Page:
However, the Pakistani elite has not yet reacted to these requests, and it seems likely that this conflict will spark another round of widespread protests against Pakistan’s oppressive policies. While this is going on, Pakistani authorities have completely blacked out coverage of the events in Turbat, Baloch civil society members and relatives of the victims have called for international involvement to put an end to the widespread violations of their human rights.
In November of this year, Sarfaraz Bugti, the home minister of Balochistan and the interior minister in the caretaker government in Pakistan, declared unequivocally that the only way to end the security situation in Balochistan is by genocide. The de facto leader of Balochistan’s security forces is Bugti. He said to tribal leaders in Pakistan House in Dera Bugti, “Baloch armed groups have compromised the security conditions and challenged the writ of the state.” The only way to bring about a sustainable peace in the area for a flourishing Pakistan is to carry out a full-scale genocide against the dissidents. The news agency INP publicised Bugti’s comments, which was then picked up by other mainstream Pakistani daily newspapers. During this discussion, Bugti had additionally stated that Pakistan authorities have already succeeded in “clearing” many areas in Balochistan.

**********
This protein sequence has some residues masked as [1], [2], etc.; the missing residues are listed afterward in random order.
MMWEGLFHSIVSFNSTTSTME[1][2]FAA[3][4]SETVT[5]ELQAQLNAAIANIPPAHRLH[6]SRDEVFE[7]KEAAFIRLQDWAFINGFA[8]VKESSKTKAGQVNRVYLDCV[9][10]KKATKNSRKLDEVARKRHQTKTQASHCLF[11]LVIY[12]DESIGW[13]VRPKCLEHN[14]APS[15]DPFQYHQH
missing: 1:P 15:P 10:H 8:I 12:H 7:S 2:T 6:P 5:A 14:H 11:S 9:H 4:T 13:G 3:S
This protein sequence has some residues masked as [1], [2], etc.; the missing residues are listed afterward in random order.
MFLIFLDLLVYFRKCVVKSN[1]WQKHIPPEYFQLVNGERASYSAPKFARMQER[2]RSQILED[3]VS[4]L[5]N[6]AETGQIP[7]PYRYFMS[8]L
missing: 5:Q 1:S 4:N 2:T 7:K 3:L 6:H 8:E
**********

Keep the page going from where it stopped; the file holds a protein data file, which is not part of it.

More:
“The sit-in protest in Turbat against the fake police encounter leading to the death of young Balaach has persisted for several days. Demonstrations supporting this cause are occurring in various cities of Balochistan and Pakistan. The movement denounces fake police encounters, highlighting the plight of families affected by atrocities along the Goldsmid Line and hundreds of enforced disappearances at the hands of Paksitani forces,” the Balochistan Post reported.
“While leaders of the Pakistan People’s Party and Muslim League-N are in Quetta preparing for elections and pledging to address Balochistan’s issues, the protests in Turbat and Islamabad demand more than mere lip service. The state’s strategies to quell the Baloch insurgency, marked by collective punishment, enforced disappearances and alleged fake police encounters, have proven ineffective. Resolving the Baloch problem is deemed essential to quelling the movements and insurgency in Balochistan,” it added.
“Voice for Baloch Missing Persons reports that over two hundred forcibly disappeared individuals have allegedly been killed in fake encounters by the Anti-Terrorism Department of the Police across Balochistan in the past two years. Relatives of the victims continue their protests, with thousands participating in the Turbat protest against the alleged extrajudicial killing of Balach. The people of Balochistan, worn down by state oppression, may escalate their protest into a larger movement if the reported extrajudicial killings persist. Failing to halt such incidents could exacerbate the state’s problems in Balochistan.”